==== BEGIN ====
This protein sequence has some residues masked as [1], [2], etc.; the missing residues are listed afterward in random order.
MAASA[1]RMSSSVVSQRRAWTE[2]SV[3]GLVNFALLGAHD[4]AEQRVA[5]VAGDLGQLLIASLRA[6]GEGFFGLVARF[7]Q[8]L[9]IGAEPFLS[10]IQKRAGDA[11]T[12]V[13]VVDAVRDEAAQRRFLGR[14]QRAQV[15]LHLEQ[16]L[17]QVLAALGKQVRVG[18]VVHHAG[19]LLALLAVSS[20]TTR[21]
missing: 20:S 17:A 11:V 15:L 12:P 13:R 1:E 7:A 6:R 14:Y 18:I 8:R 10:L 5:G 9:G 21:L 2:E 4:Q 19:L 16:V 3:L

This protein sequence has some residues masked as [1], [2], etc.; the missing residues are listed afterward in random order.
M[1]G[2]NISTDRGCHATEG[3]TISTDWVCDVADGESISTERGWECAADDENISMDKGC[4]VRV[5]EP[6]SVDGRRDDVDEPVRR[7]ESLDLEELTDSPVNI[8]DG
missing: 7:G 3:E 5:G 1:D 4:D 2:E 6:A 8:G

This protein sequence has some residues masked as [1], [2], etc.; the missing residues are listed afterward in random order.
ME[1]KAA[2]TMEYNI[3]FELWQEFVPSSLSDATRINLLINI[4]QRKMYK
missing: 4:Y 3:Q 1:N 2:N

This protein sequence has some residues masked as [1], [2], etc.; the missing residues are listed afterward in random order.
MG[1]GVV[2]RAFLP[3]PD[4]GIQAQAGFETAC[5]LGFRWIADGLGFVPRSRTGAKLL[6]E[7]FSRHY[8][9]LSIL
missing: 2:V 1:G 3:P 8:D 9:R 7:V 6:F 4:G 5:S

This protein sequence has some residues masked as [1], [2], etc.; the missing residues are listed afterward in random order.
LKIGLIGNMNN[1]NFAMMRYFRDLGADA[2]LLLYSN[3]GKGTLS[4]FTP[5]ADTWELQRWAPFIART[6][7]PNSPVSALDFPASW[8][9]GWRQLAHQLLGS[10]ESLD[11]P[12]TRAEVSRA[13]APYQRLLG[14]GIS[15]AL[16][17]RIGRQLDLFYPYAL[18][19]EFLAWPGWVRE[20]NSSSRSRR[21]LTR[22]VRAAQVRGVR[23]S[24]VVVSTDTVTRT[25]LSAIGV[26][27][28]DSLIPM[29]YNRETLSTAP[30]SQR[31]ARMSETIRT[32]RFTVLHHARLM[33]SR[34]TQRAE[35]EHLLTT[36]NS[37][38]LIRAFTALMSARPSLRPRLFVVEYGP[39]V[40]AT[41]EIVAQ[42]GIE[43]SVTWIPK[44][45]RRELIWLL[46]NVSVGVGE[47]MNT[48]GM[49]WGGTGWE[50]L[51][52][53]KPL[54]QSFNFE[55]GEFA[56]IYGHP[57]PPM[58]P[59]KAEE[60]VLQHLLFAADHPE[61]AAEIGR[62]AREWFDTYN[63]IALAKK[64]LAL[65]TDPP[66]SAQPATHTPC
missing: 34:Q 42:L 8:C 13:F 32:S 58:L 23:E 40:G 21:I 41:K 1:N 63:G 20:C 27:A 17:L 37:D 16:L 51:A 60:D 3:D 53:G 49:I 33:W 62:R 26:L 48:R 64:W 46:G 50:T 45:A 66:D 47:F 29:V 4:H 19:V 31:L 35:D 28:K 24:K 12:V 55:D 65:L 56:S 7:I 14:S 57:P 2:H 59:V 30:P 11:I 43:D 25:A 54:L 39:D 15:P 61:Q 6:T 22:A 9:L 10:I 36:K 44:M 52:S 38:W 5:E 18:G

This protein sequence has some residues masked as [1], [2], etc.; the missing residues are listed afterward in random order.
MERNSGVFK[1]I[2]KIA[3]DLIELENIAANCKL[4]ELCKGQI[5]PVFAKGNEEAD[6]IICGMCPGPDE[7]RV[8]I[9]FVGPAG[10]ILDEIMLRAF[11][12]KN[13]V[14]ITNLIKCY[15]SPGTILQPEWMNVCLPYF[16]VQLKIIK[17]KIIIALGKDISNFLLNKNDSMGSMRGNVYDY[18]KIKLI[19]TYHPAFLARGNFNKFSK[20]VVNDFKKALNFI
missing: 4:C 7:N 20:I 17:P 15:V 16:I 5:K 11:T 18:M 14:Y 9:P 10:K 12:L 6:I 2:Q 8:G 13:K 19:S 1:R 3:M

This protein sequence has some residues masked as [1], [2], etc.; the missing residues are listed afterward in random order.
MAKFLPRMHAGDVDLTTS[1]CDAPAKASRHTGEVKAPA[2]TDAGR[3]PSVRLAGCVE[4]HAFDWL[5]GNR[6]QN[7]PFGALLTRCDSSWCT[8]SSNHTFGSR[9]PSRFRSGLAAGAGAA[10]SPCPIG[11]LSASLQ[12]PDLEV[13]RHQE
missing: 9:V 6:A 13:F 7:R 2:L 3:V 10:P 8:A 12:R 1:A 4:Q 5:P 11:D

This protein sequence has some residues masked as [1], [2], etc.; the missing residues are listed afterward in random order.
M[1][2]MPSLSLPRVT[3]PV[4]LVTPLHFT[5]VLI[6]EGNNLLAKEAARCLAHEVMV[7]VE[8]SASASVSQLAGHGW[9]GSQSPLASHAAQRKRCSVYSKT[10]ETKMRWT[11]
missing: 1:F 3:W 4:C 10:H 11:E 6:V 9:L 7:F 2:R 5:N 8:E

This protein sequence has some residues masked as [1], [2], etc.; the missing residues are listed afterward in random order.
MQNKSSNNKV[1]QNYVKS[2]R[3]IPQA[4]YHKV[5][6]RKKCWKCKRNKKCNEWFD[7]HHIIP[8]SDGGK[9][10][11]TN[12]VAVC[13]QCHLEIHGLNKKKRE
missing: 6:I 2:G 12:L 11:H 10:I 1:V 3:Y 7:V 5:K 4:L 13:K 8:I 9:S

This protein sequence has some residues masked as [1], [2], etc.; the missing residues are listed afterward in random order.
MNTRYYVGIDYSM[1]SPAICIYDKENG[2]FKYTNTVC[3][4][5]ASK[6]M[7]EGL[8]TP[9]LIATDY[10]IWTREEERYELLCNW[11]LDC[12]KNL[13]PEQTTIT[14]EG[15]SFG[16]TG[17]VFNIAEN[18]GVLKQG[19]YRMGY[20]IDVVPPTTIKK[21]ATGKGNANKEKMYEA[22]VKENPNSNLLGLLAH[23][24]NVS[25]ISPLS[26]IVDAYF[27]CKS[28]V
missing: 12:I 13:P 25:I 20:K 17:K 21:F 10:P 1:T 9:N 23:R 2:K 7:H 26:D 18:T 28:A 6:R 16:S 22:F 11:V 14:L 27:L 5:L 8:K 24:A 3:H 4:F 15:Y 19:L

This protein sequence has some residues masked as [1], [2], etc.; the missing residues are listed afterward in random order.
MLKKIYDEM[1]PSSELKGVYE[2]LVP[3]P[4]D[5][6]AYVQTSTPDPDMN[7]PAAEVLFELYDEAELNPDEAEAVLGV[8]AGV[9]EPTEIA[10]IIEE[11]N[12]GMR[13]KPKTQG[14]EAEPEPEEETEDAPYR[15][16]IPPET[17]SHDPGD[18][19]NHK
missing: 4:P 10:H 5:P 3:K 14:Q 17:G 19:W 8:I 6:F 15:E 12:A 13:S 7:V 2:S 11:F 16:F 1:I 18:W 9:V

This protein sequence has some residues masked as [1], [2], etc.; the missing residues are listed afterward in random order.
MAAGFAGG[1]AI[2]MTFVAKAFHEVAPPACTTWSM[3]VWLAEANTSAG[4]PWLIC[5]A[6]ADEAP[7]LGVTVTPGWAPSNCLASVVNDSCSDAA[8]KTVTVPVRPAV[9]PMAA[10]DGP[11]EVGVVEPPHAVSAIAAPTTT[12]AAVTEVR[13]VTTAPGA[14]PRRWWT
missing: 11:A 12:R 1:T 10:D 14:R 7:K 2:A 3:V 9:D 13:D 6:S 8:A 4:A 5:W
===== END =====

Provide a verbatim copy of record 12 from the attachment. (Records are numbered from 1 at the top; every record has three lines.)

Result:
This protein sequence has some residues masked as [1], [2], etc.; the missing residues are listed afterward in random order.
MAAGFAGG[1]AI[2]MTFVAKAFHEVAPPACTTWSM[3]VWLAEANTSAG[4]PWLIC[5]A[6]ADEAP[7]LGVTVTPGWAPSNCLASVVNDSCSDAA[8]KTVTVPVRPAV[9]PMAA[10]DGP[11]EVGVVEPPHAVSAIAAPTTT[12]AAVTEVR[13]VTTAPGA[14]PRRWWT
missing: 11:A 12:R 1:T 10:D 14:R 7:K 2:A 3:V 9:D 13:D 6:S 8:A 4:A 5:W